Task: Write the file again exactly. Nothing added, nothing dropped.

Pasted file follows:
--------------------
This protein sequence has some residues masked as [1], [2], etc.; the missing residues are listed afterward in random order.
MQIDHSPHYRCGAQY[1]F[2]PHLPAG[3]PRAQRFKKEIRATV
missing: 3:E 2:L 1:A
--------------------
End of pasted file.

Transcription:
This protein sequence has some residues masked as [1], [2], etc.; the missing residues are listed afterward in random order.
MQIDHSPHYRCGAQY[1]F[2]PHLPAG[3]PRAQRFKKEIRATV
missing: 3:E 2:L 1:A